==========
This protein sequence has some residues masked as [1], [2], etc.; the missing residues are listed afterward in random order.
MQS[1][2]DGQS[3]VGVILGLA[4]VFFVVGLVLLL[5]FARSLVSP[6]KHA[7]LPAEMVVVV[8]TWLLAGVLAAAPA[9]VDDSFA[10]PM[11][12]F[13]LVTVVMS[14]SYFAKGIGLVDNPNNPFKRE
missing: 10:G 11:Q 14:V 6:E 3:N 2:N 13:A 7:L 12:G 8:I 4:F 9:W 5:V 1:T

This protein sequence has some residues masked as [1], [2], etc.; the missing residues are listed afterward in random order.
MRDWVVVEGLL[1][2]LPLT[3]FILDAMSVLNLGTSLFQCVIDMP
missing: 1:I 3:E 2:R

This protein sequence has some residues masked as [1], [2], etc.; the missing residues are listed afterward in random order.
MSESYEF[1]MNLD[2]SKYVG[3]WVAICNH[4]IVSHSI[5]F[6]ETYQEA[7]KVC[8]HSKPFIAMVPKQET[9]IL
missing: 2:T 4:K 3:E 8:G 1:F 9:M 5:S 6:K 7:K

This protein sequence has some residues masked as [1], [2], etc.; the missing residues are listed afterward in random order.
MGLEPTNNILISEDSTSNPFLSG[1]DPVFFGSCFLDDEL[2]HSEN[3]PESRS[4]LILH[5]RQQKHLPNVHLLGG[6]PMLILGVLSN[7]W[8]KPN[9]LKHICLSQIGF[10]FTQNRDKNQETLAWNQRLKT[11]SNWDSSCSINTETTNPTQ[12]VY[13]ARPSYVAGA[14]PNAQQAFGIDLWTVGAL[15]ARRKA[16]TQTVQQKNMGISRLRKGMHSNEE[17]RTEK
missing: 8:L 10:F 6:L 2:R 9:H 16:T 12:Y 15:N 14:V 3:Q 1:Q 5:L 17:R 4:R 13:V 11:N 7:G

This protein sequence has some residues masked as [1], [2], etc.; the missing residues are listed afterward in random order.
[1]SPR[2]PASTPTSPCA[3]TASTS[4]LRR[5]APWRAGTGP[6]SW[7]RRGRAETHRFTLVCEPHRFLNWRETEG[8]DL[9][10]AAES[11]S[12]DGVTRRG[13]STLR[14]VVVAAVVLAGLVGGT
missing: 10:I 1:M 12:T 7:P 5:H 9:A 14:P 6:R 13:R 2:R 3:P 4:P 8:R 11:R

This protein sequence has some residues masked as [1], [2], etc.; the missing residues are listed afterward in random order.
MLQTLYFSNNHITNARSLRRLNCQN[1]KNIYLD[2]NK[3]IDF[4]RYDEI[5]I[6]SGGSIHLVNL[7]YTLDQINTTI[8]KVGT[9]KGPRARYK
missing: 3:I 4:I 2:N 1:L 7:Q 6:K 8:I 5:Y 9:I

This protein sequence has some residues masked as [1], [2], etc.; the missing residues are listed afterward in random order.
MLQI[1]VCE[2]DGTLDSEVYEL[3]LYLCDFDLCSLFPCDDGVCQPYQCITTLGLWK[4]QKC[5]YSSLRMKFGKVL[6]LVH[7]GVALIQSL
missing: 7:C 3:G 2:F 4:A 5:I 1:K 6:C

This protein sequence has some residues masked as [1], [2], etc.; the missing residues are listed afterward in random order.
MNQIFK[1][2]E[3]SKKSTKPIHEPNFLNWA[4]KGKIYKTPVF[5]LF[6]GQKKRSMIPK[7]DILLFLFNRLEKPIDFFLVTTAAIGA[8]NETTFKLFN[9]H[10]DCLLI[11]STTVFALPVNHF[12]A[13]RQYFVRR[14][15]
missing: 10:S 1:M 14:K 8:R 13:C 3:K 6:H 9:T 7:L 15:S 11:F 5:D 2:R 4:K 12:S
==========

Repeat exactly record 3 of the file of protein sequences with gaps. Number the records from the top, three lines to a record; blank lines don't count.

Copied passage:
This protein sequence has some residues masked as [1], [2], etc.; the missing residues are listed afterward in random order.
MSESYEF[1]MNLD[2]SKYVG[3]WVAICNH[4]IVSHSI[5]F[6]ETYQEA[7]KVC[8]HSKPFIAMVPKQET[9]IL
missing: 2:T 4:K 3:E 8:G 1:F 9:M 5:S 6:K 7:K